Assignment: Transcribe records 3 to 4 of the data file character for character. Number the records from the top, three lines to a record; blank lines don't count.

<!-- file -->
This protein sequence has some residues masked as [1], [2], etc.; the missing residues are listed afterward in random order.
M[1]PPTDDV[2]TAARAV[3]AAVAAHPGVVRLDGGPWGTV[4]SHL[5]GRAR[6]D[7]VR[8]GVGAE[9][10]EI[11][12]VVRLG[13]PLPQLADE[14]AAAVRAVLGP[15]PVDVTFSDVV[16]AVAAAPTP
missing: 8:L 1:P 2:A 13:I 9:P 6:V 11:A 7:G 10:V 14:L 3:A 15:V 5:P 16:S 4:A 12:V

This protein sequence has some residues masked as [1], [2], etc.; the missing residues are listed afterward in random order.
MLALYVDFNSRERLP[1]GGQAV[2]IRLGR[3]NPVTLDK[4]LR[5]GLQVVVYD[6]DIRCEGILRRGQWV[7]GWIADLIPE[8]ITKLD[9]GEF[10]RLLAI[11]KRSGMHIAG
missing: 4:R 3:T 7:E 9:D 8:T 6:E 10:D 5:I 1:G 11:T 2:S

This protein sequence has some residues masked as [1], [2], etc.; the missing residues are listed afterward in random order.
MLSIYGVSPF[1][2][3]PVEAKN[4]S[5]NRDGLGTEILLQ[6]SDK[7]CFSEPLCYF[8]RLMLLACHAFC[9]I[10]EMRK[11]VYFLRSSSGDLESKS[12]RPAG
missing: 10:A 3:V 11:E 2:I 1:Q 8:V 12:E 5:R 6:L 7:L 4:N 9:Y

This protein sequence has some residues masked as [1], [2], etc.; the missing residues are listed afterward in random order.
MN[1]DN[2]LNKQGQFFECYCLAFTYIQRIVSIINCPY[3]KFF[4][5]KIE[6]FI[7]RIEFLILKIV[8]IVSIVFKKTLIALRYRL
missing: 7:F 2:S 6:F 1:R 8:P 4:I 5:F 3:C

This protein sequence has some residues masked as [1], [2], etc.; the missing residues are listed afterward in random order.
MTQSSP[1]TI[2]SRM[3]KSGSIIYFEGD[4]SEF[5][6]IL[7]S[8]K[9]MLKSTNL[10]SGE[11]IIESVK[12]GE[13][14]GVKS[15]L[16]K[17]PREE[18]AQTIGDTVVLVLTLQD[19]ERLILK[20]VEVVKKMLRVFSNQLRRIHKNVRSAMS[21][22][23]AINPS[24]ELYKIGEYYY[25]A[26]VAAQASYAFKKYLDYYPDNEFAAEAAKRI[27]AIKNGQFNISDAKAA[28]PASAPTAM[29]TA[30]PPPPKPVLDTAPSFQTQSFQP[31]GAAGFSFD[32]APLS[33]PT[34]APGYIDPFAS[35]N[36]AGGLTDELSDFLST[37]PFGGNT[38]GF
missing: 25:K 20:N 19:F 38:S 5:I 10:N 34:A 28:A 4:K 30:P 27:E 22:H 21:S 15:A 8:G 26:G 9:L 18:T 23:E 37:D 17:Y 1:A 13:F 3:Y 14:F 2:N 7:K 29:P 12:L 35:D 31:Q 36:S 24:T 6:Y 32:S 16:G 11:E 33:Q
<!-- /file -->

This protein sequence has some residues masked as [1], [2], etc.; the missing residues are listed afterward in random order.
MLSIYGVSPF[1][2][3]PVEAKN[4]S[5]NRDGLGTEILLQ[6]SDK[7]CFSEPLCYF[8]RLMLLACHAFC[9]I[10]EMRK[11]VYFLRSSSGDLESKS[12]RPAG
missing: 10:A 3:V 11:E 2:I 1:Q 8:V 12:E 5:R 6:L 7:L 4:N 9:Y

This protein sequence has some residues masked as [1], [2], etc.; the missing residues are listed afterward in random order.
MN[1]DN[2]LNKQGQFFECYCLAFTYIQRIVSIINCPY[3]KFF[4][5]KIE[6]FI[7]RIEFLILKIV[8]IVSIVFKKTLIALRYRL
missing: 7:F 2:S 6:F 1:R 8:P 4:I 5:F 3:C